Page:In defense of Harriet Shelley, and other essays.djvu/117
THE "JUMPING FROG"
Bœotian said his was a remarkable frog, and asked if he would agree to start a contest of frogs, on condition that he whose frog jumped farthest should receive a large sum of money. The Athenian replied that he would if the other would fetch him a frog, for the lake was near. To this he agreed, and when he was gone the Athenian took the frog, and, opening its mouth, poured some stones into its stomach, so that it did not indeed seem larger than before, but could not jump. The Bœotian soon returned with the other frog, and the contest began. The second frog first was pinched, and jumped moderately; then they pinched the Bœotian frog. And he gathered himself for a leap, and used the utmost effort, but he could not move his body the least. So the Athenian departed with the money. When he was gone the Bœotian, wondering what was the matter with the frog, lifted him up and examined him. And being turned upside down, he opened his mouth and vomited out the stones.
And here is the way it happened in California:
FROM "THE CELEBRATED JUMPING FROG OF CALAVERAS COUNTY"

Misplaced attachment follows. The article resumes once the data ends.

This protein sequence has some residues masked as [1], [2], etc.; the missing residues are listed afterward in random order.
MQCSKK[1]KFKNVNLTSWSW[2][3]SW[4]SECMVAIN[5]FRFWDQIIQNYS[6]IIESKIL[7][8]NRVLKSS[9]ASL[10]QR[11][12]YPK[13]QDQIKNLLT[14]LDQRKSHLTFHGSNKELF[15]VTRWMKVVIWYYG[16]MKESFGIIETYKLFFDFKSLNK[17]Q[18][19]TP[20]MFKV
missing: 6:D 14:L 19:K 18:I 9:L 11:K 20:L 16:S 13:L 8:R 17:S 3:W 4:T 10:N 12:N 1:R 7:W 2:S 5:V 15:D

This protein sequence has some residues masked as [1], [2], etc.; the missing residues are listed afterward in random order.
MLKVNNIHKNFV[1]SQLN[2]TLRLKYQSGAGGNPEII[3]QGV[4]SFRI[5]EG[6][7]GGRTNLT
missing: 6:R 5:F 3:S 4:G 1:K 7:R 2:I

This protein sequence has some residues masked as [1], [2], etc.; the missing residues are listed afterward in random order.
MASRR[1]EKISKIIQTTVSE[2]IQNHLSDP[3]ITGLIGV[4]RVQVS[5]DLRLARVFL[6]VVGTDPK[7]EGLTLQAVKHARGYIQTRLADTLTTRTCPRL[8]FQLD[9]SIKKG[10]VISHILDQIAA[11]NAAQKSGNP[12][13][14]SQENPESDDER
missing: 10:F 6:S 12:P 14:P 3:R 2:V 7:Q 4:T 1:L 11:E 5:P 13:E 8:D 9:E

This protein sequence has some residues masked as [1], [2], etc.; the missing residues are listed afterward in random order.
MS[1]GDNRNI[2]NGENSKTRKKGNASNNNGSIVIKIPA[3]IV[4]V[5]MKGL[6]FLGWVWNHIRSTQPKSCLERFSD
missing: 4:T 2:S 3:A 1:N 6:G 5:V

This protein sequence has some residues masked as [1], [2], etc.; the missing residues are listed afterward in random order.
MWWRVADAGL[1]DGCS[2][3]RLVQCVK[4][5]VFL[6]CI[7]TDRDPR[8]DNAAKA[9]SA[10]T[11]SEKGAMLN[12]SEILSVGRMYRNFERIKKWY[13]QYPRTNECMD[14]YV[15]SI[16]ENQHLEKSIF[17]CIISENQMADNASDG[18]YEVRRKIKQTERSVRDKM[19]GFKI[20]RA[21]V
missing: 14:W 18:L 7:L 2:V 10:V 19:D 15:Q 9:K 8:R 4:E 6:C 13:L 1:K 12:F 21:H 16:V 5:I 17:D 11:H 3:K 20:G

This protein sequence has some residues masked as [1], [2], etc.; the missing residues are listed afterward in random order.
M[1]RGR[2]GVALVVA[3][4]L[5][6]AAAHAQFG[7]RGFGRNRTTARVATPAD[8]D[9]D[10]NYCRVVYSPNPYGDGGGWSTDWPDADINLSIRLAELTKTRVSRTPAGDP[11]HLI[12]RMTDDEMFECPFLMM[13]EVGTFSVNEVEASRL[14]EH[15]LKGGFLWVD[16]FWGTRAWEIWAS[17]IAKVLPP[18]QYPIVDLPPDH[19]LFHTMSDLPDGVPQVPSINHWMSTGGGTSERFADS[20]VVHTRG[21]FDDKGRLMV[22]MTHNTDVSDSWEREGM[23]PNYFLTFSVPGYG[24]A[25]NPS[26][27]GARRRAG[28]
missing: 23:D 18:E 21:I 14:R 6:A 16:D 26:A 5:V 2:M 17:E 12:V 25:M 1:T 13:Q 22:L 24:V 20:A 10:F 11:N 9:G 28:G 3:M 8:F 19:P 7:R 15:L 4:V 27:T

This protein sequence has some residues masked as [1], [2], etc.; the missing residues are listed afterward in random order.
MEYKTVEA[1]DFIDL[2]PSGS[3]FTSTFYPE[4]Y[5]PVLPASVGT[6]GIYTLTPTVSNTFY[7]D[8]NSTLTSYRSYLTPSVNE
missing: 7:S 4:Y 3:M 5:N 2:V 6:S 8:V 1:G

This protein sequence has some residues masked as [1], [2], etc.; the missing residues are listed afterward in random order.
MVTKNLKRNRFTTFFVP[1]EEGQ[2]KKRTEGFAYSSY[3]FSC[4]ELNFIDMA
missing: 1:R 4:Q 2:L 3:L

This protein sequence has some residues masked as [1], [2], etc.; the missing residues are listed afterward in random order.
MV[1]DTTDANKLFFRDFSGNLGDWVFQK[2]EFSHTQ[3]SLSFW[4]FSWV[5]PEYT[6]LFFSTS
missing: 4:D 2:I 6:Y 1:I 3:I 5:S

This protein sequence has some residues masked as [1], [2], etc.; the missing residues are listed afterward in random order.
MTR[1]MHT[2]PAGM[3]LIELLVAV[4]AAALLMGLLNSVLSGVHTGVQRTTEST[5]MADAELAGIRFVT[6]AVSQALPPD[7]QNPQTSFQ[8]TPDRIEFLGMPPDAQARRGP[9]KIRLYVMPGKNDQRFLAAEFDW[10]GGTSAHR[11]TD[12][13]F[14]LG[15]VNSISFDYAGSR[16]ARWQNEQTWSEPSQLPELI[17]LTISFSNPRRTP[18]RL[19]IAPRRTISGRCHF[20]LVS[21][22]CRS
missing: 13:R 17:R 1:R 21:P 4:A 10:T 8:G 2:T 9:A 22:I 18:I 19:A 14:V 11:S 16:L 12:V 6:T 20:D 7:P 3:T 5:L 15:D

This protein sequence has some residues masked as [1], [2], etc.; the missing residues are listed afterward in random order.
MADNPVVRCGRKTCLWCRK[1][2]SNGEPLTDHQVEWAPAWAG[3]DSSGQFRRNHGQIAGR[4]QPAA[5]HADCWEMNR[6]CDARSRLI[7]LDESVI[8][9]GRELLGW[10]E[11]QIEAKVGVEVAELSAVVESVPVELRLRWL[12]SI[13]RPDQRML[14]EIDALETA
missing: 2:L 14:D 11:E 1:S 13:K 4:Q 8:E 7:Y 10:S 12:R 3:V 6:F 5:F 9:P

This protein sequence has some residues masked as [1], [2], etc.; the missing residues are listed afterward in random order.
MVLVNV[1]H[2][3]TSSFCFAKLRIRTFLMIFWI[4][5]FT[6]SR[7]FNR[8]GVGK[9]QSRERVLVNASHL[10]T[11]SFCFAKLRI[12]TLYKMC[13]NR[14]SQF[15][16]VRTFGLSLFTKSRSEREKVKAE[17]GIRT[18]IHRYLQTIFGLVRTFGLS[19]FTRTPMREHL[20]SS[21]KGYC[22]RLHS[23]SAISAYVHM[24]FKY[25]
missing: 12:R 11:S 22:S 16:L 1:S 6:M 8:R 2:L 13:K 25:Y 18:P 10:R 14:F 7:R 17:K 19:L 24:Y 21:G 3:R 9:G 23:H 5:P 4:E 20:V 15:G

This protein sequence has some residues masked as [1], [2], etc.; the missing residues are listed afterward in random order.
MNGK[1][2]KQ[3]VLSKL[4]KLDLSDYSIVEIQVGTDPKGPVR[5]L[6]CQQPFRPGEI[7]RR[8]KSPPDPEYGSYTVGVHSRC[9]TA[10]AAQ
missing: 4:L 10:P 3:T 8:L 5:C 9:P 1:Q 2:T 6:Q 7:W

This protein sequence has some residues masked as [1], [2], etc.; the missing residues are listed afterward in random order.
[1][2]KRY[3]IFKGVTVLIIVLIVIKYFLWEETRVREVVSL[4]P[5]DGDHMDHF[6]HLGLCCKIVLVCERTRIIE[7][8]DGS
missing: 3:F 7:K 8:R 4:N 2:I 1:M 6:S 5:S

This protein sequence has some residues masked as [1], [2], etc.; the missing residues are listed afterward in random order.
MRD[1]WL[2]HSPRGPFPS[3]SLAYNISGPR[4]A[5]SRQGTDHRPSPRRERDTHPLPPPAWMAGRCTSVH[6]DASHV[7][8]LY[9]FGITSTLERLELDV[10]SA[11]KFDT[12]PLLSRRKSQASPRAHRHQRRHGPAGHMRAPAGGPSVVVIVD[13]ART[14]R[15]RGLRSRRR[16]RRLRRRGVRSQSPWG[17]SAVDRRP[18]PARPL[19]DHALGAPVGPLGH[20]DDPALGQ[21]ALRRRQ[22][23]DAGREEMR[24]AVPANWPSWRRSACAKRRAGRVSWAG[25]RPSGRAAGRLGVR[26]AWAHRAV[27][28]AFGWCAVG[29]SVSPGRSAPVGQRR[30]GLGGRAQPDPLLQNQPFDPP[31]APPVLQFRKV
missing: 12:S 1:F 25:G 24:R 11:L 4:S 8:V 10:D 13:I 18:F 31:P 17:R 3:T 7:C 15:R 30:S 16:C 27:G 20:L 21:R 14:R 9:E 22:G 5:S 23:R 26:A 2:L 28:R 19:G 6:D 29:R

Well, thish-yer Smiley had rat-tarriers, and chicken cocks, and tom-cats, and all them kind of things, till you couldn't rest, and you couldn't fetch nothing for him to bet on but he'd match you. He ketched a frog one day, and took him home, and said he cal'lated to educate him; and so he never done nothing for three months but set in his back yard and learn that frog to jump. And you bet you he did learn him, too. He'd give him a little punch behind, and the next minute you'd see that frog whirling in the air like a doughnut—see him turn one summerset, or maybe a couple if he got a good start, and come down flat-footed and all right, like a cat. He got him up so in the matter of ketching flies, and kep him in practice so constant, that he'd nail a fly every time as fur as he could see him. Smiley said all a frog wanted was education, and he could do 'most anything—and I believe him. Why, I've seen him set Dan'l Webster down here on this floor—Dan'l Webster was the name of the frog—and sing out "Flies, Dan'l, flies!" and quicker'n you could wink he'd spring straight up and snake a fly off'n the counter there, and flop down on the floor ag'in as solid as a gob of mud, and fall to scratching the side of his head with his hind foot as indifferent as if he hadn't